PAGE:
New Music | Friday Roll Out: PACKS


The fact that PACKS, the project of one Madeline Link, has escaped me for the past couple of years shouldn’t come as a surprise. I mean, we were dealing with lockdowns, shelter in place, all the result of Covid. In the time that followed, PACKS managed to release some singles and a couple of albums. Truth be told, a number of artists went undiscovered or ignored for whatever reason, and now here we are, about to unpack PACKS third full-length(?) Melt The Honey (Fire Talk Records).

Apparently, the recording of this album was done with the same group of musicians Link has worked with since 2021’s Take The Cake debut. Now this information is relevant because it enables all musicians to hone their skills through time/repetition and allows them to form a cohesiveness not many are offered.

Link has a laconic vocal delivery, and while it’s reminiscent – somewhat – of a J. Mascis or a Troy Von Balthazar, it isn’t. It’s just part of the process of composing songs for PACKS. What does this tell you about Melt The Honey though? Not a whole hell of a lot but we’ll get to that. The music itself seems to fall directly in line with Link’s vocal delivery sometimes slow going like on the opener “89 Days” as it drips with sweet cooing melodies. It’s weird how the song’s delivery as a whole is lazy but just so intriguing. The same approach meanders throughout Pearly Whites as distorted guitar feedback hums in and out but captivates as it moves alongside the melodies within. This isn’t to say PACKS is incapable of rocking out with pop sensibilities in an unfunctionally oddly distorted world. “HFCS” wraps its driving rhythm with a wall of guitar that doesn’t let up as Link sings about high fructose corn syrupy sweetness. After this we get the sense the world is open for PACKS.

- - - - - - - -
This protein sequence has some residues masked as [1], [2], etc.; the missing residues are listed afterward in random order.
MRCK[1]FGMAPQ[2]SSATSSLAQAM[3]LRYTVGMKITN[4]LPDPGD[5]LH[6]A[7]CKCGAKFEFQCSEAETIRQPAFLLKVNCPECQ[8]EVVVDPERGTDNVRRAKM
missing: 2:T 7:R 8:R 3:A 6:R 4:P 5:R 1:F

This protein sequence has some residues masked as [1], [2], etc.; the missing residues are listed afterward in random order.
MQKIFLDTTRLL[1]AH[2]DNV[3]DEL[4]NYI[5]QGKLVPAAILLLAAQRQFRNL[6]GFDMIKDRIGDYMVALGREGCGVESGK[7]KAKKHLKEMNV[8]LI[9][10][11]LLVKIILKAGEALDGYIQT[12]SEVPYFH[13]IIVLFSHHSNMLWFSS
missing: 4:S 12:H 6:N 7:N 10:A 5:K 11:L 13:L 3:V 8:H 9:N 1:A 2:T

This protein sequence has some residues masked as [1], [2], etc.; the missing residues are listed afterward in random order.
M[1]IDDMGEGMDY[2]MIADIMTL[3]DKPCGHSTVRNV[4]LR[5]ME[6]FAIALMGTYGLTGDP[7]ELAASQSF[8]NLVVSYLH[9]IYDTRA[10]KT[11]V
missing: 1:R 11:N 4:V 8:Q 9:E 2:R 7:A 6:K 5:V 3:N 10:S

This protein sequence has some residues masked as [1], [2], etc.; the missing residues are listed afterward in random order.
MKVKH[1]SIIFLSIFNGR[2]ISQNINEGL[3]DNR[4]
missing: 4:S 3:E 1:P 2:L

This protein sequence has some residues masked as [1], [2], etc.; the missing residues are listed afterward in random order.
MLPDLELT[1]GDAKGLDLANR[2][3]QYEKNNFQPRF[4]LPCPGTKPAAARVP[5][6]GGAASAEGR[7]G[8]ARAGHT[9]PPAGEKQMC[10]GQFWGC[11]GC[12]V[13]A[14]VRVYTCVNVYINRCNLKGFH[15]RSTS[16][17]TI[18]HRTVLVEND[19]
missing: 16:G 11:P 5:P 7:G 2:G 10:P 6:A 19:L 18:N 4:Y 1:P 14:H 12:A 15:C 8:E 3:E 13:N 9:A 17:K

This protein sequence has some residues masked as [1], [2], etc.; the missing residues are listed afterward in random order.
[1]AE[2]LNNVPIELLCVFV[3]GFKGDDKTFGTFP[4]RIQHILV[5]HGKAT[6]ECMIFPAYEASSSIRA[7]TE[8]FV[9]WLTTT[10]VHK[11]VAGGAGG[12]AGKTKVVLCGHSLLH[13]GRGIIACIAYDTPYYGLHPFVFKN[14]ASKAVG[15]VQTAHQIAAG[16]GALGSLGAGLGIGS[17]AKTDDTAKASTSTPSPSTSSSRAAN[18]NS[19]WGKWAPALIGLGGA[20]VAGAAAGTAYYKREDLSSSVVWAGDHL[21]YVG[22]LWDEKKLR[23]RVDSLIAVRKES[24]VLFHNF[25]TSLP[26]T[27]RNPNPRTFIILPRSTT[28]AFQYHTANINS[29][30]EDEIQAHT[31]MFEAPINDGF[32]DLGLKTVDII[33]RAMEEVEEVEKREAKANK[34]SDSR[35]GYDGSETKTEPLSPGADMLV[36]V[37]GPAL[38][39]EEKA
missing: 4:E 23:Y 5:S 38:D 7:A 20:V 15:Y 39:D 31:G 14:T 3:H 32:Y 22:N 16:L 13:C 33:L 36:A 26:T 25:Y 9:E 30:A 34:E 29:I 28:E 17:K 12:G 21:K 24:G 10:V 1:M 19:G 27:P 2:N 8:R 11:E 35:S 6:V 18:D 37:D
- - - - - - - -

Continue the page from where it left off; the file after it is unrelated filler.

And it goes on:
Clocking in at just over 2 minutes, the “AmyW” instrumental is sheer pleasure, brimming with vitality with watery guitars over the free-flowing rhythm and stormy fronts. Vocals would probably do the track an injustice since it isn’t required. Here is where the band shines. But PACKS has stumbled into its own with a formula that can’t be duplicated as Link drags out her words which we’re able to hear thoroughly on “Her Garden,” as the band takes hold of a rhythm and never lets it go although the transitions are beautifully sublime while guitars glisten amongst the moonlight.

What’s to become of PACKS? I’m not the one who can answer that, only Madeline Link is, and the world seems to be an open canvas for her to see what comes next. Melt The Honey, with all its lo-fi aesthetics sprawling throughout, is a cleverly worked album full of expression and creativity. I’m more than willing to bet PACKS’ impact will continue to etch its name in the continuum of music.